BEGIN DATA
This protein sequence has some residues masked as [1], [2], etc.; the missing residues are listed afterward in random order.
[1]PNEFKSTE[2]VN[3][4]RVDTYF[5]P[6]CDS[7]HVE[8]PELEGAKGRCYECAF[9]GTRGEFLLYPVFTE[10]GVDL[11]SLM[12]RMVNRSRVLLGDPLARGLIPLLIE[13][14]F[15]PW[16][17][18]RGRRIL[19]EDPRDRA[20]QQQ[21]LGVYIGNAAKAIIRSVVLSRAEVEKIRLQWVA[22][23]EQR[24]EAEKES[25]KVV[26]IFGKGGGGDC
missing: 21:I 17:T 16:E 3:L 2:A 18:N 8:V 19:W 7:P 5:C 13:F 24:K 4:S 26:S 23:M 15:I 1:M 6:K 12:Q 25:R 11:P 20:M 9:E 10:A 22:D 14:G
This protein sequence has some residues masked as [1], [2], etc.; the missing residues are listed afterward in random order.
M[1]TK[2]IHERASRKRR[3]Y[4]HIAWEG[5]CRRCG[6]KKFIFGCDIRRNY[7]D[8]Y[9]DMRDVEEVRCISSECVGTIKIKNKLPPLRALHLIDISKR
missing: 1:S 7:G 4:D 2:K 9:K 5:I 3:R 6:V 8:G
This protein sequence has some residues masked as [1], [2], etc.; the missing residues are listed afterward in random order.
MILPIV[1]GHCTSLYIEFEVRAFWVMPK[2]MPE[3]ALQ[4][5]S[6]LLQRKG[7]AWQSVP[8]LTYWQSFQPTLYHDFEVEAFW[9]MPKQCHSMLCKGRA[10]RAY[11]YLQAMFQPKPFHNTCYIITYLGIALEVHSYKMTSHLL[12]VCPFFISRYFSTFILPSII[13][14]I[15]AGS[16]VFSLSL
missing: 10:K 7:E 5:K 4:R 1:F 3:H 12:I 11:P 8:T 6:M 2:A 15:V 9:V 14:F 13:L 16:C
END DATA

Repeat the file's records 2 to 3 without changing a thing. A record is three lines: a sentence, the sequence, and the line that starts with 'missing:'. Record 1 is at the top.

This protein sequence has some residues masked as [1], [2], etc.; the missing residues are listed afterward in random order.
M[1]TK[2]IHERASRKRR[3]Y[4]HIAWEG[5]CRRCG[6]KKFIFGCDIRRNY[7]D[8]Y[9]DMRDVEEVRCISSECVGTIKIKNKLPPLRALHLIDISKR
missing: 1:S 7:G 4:D 2:K 9:K 5:I 3:R 6:V 8:G
This protein sequence has some residues masked as [1], [2], etc.; the missing residues are listed afterward in random order.
MILPIV[1]GHCTSLYIEFEVRAFWVMPK[2]MPE[3]ALQ[4][5]S[6]LLQRKG[7]AWQSVP[8]LTYWQSFQPTLYHDFEVEAFW[9]MPKQCHSMLCKGRA[10]RAY[11]YLQAMFQPKPFHNTCYIITYLGIALEVHSYKMTSHLL[12]VCPFFISRYFSTFILPSII[13][14]I[15]AGS[16]VFSLSL
missing: 10:K 7:E 5:K 4:R 1:F 3:H 12:I 11:P 8:T 6:M 2:A 15:V 9:V 14:F 13:L 16:C